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Budget 22 – and focus on solving housing shortage

This budget delivered last night is all about addressing housing affordability over the long term by ramping up supply – say Treasurer Jim Chalmers

The Pain

  • There is a shortage of property 
  • Property starts have been reducing 
  • Capacity constraints’ caused by material and labour shortages across the building industry are a constraint and needs to be solved 
  • Affordability is a major roadblock for many Aussies looking to enter the property market. According to the Australian Institute of Health and Welfare, 163,000 are on a waiting list for public housing, and Census data shows 116,000 are homeless. 
  • rents have surged by 10% nationally in the past year as demand soars and supply dwindles.

Towards a solution 

A mission

“We want more Australians to know the security of decent housing and more Australians realising the aspiration of homeownership,” he said in a joint statement with the housing minister, Julie Collins.

A vision 

“It’s more important than ever that we work together to ensure there is an adequate supply of affordable housing where it is needed – close to jobs, transport and other services.”

The federal government Budget has set an “aspirational target” to “build one million new well-located homes over five years from 2024”.

A plan 

The states and territories will be expected to “expedite zoning, planning and land release for social and affordable housing”.

Labor’s flagship election promise – a shared equity scheme –  aims to help more people enter homeownership with a smaller deposit and smaller mortgage.

The federal government’s main role will be to create conditions that lead to more private investment from #superannuation funds and other institutional #investors.

“We have the world’s third-largest pool of capital in our superannuation system, which is hungry for investments that will deliver stable returns over the long term for the benefit of members.”

Housing supply and affordability is an important piece of the solution. 

Under the new National Housing Accord:

* 10,000 of the one million homes will be financed by the federal government costing the budget $350 million. This was on top of the $10bn Housing Australia Future Fund, promised by Labor before the May election to build 30,000 new social and affordable housing properties in five years.

* 20,000 will be financed by the states and territories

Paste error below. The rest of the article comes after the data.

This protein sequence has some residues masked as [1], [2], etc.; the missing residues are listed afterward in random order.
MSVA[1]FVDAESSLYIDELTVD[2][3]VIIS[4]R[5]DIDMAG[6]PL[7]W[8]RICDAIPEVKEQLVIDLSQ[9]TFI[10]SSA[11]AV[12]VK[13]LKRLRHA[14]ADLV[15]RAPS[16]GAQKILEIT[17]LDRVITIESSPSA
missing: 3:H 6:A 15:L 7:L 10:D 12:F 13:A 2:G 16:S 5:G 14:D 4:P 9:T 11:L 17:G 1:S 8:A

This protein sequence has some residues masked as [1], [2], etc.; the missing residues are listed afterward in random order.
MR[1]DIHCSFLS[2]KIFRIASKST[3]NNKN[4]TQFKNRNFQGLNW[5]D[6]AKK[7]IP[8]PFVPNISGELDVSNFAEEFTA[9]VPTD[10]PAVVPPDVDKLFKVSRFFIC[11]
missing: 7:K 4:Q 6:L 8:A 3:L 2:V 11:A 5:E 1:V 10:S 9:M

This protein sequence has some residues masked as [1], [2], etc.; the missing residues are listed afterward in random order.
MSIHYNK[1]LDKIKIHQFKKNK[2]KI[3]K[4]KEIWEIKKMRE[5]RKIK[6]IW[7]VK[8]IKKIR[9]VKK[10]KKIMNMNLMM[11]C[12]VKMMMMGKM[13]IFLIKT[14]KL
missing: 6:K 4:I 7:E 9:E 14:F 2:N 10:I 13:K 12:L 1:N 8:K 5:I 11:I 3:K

* most will come from the market – superfunds and investors – we need to support them and remove barriers 

* In 2020, the Victorian government announced a $5.3bn “big housing build” to fund 12,000 new social and affordable homes in four years. tripling the size of its Victorian Homebuyer Fund to $1.1bn

* The Queensland government, meanwhile, recently announced $2bn to deliver 13,000 social and affordable homes by 2027.

The challenges 

Property prices are high 

The median cost of a home in Sydney is still a whopping $1,053,131. A 20 per cent fall would only bring that down to $908,255.

In Melbourne, the median home value is $774,531. A 20 per cent fall would bring that down to $638,625.

The median price of a home in Brisbane is currently $746,017, while in Adelaide it’s $649,983.

The median home price in Perth is $558,879 and in Hobart is $705,079.

Property starts are low 

According to the Australian Bureau of Statistics, about 985,000 new homes were built over the five years to March 2022, though the majority were completed before 2018-19.

Housing starts have been reducing due to COVID, weather , bureaucracy .

Treasury forecasts there will be about 180,000 housing completions on average across the next three financial years,

And yet there is a plan to bring in 190k immigrants a year 

(Which is great)

Potential fixes 

– “Removing tax barriers to institutional investment in new residential development projects such as build-to-rent could play an important role in tackling the undersupply of rental accommodation.

– “Improving planning regulations and removing inefficiencies that reduce approval times are key to this. So too is rezoning, releasing, and decontaminating land to enable more residential development,” 

– freeing up ‘well located’ land, for example in and around train stations and TAFE campuses.

Support of frontline workers and others 

Under the scheme, the government will co-purchase up to 40% of a new property (or 30% of an existing home) with an eligible buyer. Over time, the buyer could buy out the government, or pay out their share once the property is sold.

Help to Buy will be open to 10,000 Australians each year. Individuals earning less than $90,000 and couples earning under $120,000 could be eligible.

The government hopes to have the scheme up and running in the first half of next year.

For example, if a buyer purchased a $400,000 home with a 25% shared equity, they’d only make repayments on a $300,000 loan, minus any deposit paid up front. They will, however, need to cover the ongoing costs associated with owning a property.

This  is already operating in several states, including Western Australia, South Australia, Tasmania and Victoria. And just weeks ago the NSW government proposed its own shared equity scheme.

From 1 October 2022, the Regional First Home Buyer Guarantee will help 10,000 buyers per year enter the housing market outside of the capital cities.

eligible applicants can purchase a home with a deposit of as little as 5%, with the government guaranteeing up to 15% of the purchase price. 

Jim Chalmers

Posted on October 25, 2022

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